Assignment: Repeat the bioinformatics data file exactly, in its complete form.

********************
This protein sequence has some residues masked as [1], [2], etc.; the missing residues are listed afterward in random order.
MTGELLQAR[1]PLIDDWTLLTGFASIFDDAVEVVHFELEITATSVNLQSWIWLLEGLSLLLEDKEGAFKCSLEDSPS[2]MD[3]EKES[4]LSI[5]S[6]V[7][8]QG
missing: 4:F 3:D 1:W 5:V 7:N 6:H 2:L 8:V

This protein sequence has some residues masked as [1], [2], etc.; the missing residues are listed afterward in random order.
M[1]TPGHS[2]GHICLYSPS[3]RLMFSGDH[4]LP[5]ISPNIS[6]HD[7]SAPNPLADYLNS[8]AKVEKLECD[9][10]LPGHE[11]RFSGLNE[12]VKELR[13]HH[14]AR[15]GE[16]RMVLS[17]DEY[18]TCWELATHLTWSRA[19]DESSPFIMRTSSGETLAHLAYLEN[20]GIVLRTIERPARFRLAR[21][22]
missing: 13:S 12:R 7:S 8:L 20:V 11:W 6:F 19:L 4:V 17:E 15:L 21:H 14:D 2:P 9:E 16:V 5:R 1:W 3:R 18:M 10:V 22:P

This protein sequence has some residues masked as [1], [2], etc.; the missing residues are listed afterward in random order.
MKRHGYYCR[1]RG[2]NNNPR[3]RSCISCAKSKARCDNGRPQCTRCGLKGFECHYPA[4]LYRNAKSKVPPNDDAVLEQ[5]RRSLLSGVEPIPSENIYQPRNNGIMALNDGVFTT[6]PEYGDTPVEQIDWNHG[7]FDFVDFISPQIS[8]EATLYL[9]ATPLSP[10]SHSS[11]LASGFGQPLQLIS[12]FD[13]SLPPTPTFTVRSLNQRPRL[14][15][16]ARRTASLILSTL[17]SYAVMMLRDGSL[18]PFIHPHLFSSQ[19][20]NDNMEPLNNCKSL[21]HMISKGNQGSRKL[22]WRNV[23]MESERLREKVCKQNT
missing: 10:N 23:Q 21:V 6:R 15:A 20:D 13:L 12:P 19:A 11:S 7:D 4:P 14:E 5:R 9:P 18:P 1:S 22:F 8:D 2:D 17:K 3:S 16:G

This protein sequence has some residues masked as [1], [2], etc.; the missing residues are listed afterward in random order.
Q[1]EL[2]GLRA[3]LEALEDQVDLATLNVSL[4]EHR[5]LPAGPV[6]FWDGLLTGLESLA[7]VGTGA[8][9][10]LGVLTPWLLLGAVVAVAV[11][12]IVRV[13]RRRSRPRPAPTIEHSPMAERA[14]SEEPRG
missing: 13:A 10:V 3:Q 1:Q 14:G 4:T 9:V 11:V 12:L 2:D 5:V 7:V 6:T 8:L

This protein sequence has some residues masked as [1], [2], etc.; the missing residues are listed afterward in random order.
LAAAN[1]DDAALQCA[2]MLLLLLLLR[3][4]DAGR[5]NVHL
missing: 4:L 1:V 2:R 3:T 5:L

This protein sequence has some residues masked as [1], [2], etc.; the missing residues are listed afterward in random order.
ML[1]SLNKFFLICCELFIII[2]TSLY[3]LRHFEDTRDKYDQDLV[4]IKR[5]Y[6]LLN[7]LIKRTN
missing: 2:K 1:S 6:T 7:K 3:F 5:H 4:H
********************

This protein sequence has some residues masked as [1], [2], etc.; the missing residues are listed afterward in random order.
MTGELLQAR[1]PLIDDWTLLTGFASIFDDAVEVVHFELEITATSVNLQSWIWLLEGLSLLLEDKEGAFKCSLEDSPS[2]MD[3]EKES[4]LSI[5]S[6]V[7][8]QG
missing: 4:F 3:D 1:W 5:V 7:N 6:H 2:L 8:V

This protein sequence has some residues masked as [1], [2], etc.; the missing residues are listed afterward in random order.
M[1]TPGHS[2]GHICLYSPS[3]RLMFSGDH[4]LP[5]ISPNIS[6]HD[7]SAPNPLADYLNS[8]AKVEKLECD[9][10]LPGHE[11]RFSGLNE[12]VKELR[13]HH[14]AR[15]GE[16]RMVLS[17]DEY[18]TCWELATHLTWSRA[19]DESSPFIMRTSSGETLAHLAYLEN[20]GIVLRTIERPARFRLAR[21][22]
missing: 13:S 12:R 7:S 8:L 20:V 11:W 6:F 19:L 4:V 17:E 15:L 21:H 14:D 2:P 9:E 16:V 5:R 1:W 3:R 18:M 10:V 22:P

This protein sequence has some residues masked as [1], [2], etc.; the missing residues are listed afterward in random order.
MKRHGYYCR[1]RG[2]NNNPR[3]RSCISCAKSKARCDNGRPQCTRCGLKGFECHYPA[4]LYRNAKSKVPPNDDAVLEQ[5]RRSLLSGVEPIPSENIYQPRNNGIMALNDGVFTT[6]PEYGDTPVEQIDWNHG[7]FDFVDFISPQIS[8]EATLYL[9]ATPLSP[10]SHSS[11]LASGFGQPLQLIS[12]FD[13]SLPPTPTFTVRSLNQRPRL[14][15][16]ARRTASLILSTL[17]SYAVMMLRDGSL[18]PFIHPHLFSSQ[19][20]NDNMEPLNNCKSL[21]HMISKGNQGSRKL[22]WRNV[23]MESERLREKVCKQNT
missing: 10:N 23:Q 21:V 6:R 15:A 20:D 13:L 12:P 19:A 11:S 7:D 4:P 14:E 5:R 9:P 18:P 1:S 22:F 8:D 2:D 17:K 3:S 16:G

This protein sequence has some residues masked as [1], [2], etc.; the missing residues are listed afterward in random order.
Q[1]EL[2]GLRA[3]LEALEDQVDLATLNVSL[4]EHR[5]LPAGPV[6]FWDGLLTGLESLA[7]VGTGA[8][9][10]LGVLTPWLLLGAVVAVAV[11][12]IVRV[13]RRRSRPRPAPTIEHSPMAERA[14]SEEPRG
missing: 13:A 10:V 3:Q 1:Q 14:G 4:T 9:V 11:V 12:L 2:D 5:V 7:V 6:T 8:L

This protein sequence has some residues masked as [1], [2], etc.; the missing residues are listed afterward in random order.
LAAAN[1]DDAALQCA[2]MLLLLLLLR[3][4]DAGR[5]NVHL
missing: 4:L 1:V 2:R 3:T 5:L

This protein sequence has some residues masked as [1], [2], etc.; the missing residues are listed afterward in random order.
ML[1]SLNKFFLICCELFIII[2]TSLY[3]LRHFEDTRDKYDQDLV[4]IKR[5]Y[6]LLN[7]LIKRTN
missing: 2:K 1:S 6:T 7:K 3:F 5:H 4:H